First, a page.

Nerve Blocks: Medication Injections
Blocks are injections of medication onto or near nerves. The medications that are injected include local anesthetics, steroids, and opioids. In some cases of severe pain it is even necessary to destroy a nerve with injections of phenol, pure ethanol, or by using needles that freeze or heat the nerves. Injections into joints are also referred to as blocks. Although not technically correct, such shorthand is commonly used.
Purpose of Nerve Blocks
- Blocks with local anesthetic can be used to control acute pain. (Hence, the shot at the dentist or the epidural block for a surgery or a delivery.)
- Pain and injury often makes nerves more sensitive, so that they signal pain with less provocation. Think about lightly brushing against your skin when you have a sunburn. Blocks can provide periods of dramatic pain relief, which promotes the desensitization of sensory pathways.
- Steroids can help reduce nerve and joint inflammation and can reduce the abnormal triggering of signals from injured nerves.
- Blocks often provide diagnostic information, helping to determine the source of the pain.
Remember, blocks are not the best treatment for all pain problems. Often blocks are not possible, too dangerous, or simply are not the best treatment for the problem.
The most common spinal injection is the lumbar epidural steroid injection. This is particularly useful for pain that radiates from the lower back into a leg, and is caused by disc herniation or spinal stenosis (narrowing around the nerves) which triggers nerve root irritation.
- Similar injections can be very useful in the cervical spine, where the symptoms will extend into the arms.
- Thoracic epidural steroid injections are most commonly used to reduce the pain associated with herpes zoster (shingles). Such blocks may reduce the risk of developing persistent postherpetic neuralgia (ie, pain that persists long after the shingles' skin eruption has healed).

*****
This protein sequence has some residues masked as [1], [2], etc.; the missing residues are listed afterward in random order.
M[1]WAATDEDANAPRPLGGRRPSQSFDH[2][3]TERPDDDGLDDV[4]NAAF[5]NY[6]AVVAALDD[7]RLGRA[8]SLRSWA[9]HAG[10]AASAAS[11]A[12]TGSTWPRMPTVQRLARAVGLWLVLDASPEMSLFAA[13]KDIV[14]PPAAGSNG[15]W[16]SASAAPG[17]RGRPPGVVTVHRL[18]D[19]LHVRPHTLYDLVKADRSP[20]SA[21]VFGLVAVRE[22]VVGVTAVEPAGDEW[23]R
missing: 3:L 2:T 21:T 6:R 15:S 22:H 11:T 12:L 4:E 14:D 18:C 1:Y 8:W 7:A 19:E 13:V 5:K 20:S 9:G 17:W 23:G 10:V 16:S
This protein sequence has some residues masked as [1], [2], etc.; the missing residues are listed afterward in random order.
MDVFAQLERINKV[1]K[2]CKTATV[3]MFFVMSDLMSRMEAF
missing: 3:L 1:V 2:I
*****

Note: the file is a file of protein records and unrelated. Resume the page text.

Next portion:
The facet joints of the spine can also cause pain. Injections into the facet joints or blocks of the nerves that go to the facets can often be very helpful with these pains. This problem is more common in the lumbar spine, but also occurs in the neck.
Discograms (intradiscal injections of contrast under fluoroscopy or CT imaging) can determine if and which disc is the source of the pain. The results of discography can help a surgeon identify which levels of the spine require surgery.
If the patient has a painful disc, they may be a candidate for intradiscal electrothermoplasty (IDET). In a procedure similar to a discogram, a wire is temporarily inserted into the disc and used to heat the disc. This destroys the invading sensory nerves and causes the proteins of the disc wall to reshape and slowly strengthen (over a period of 3 to 6 months). The procedure cannot be done if the disc has already severely degenerated.